July 11, 2013

30 States Considered Green Energy Laws This Year

More than 30 states considered legislation this year to change their renewable energy standards, with no state rolling back those standards, according to the Center for the New Energy Economy.

Of those states, only eight enacted modifications or increases to existing policies, according to the center at Colorado State University. The data comes from the online Advanced Energy Legislation Tracker database www.aeltracker.org, which contains a comprehensive inventory of more than 2,300 state advanced energy bills including the 121 bills that would have increased, modified or decreased renewables policies this year. 

Of those 121 introduced bills, 16 have been enacted, none of which would repeal or delay renewables statutory requirements or generation deadlines.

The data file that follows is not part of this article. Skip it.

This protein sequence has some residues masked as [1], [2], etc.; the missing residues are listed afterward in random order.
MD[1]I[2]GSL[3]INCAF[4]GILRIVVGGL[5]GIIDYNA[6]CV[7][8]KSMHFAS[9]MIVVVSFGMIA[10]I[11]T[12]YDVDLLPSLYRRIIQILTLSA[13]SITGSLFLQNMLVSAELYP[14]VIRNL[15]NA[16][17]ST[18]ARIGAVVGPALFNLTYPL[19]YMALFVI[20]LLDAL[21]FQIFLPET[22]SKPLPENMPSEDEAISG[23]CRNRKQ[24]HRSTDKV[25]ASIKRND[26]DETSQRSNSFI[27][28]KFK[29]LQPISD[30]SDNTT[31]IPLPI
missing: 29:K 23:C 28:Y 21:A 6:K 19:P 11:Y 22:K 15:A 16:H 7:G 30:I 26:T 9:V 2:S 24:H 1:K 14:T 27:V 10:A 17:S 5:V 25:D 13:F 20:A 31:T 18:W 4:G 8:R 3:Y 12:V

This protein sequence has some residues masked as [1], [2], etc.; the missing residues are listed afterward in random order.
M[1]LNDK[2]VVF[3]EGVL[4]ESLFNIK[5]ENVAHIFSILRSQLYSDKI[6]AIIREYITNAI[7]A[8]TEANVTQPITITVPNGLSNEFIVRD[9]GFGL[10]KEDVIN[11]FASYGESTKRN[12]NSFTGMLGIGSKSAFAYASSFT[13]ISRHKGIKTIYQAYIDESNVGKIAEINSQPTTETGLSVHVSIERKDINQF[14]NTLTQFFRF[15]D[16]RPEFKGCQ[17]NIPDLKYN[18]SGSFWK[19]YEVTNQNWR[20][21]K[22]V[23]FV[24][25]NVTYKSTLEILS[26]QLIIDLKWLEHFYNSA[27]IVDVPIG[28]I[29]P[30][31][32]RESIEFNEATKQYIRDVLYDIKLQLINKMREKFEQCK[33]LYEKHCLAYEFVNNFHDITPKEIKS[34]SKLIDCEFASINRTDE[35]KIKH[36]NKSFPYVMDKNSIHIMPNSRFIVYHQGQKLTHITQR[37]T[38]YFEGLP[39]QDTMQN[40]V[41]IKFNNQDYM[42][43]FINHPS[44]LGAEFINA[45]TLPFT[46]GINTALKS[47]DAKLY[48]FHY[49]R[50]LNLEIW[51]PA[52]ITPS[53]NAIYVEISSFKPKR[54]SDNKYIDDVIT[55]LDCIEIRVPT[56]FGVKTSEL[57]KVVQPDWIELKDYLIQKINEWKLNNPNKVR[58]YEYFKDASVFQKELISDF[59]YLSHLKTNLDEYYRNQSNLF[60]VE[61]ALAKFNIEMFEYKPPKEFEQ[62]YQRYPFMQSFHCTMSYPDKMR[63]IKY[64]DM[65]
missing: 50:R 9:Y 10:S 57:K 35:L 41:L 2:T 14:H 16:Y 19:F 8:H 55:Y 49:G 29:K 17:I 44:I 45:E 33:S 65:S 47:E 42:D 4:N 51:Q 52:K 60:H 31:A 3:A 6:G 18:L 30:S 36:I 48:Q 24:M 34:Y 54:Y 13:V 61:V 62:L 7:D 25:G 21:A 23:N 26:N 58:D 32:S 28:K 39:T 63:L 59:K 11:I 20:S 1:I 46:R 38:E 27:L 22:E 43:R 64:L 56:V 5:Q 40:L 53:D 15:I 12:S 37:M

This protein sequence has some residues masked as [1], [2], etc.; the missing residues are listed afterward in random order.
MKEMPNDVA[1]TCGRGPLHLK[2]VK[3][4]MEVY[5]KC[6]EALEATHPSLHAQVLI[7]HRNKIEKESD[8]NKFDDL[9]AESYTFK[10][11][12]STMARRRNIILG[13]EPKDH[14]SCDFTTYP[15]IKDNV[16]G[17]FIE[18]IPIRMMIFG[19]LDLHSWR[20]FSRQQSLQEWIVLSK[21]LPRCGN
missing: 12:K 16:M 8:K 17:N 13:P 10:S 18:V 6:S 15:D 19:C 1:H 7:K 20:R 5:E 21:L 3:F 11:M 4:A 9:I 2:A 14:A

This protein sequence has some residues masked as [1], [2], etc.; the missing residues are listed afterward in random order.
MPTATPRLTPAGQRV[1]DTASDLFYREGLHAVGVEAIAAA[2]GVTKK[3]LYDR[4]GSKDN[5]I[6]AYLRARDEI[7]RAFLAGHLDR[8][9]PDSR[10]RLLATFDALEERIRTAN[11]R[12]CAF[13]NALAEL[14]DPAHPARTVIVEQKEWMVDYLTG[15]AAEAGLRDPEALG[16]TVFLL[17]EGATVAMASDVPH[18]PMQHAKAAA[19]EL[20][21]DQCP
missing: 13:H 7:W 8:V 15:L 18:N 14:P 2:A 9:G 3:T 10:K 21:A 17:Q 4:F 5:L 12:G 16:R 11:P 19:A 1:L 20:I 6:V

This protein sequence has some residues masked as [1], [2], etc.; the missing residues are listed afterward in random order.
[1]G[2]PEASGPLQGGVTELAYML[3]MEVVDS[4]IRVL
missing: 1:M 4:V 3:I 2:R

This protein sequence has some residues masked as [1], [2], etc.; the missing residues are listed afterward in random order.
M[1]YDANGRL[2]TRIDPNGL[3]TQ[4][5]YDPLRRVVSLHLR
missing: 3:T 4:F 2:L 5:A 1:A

"Despite attempts to roll back state renewable energy policies this year, the net impact thus far in the 2013 session is that the U.S. renewable energy market is stronger, particularly in the three states that increased their (renewables) standards – Nevada, Colorado and Minnesota," said Bill Ritter, director of the center and former governor of Colorado. "States are clearly defending their (renewables) policies and in some cases, increasing them."

Of the 121 unique renewables standards bills introduced this session, 26 of them would have rolled back minimum generation requirements, 29 sought to increase generation requirements and 66 would have modified an existing state renewables standard.

The eight states in which renewables policies were expanded or modified this year include Colorado, Connecticut, Maryland, Minnesota, Montana, Nevada, Virginia and Washington. 

Bills that would have repealed, weakened or delayed implementation of renewables policies died in Kansas, Missouri, Texas, West Virginia and Wisconsin. Repeal legislation remains in committee in North Carolina and Ohio; both sessions close later in July.

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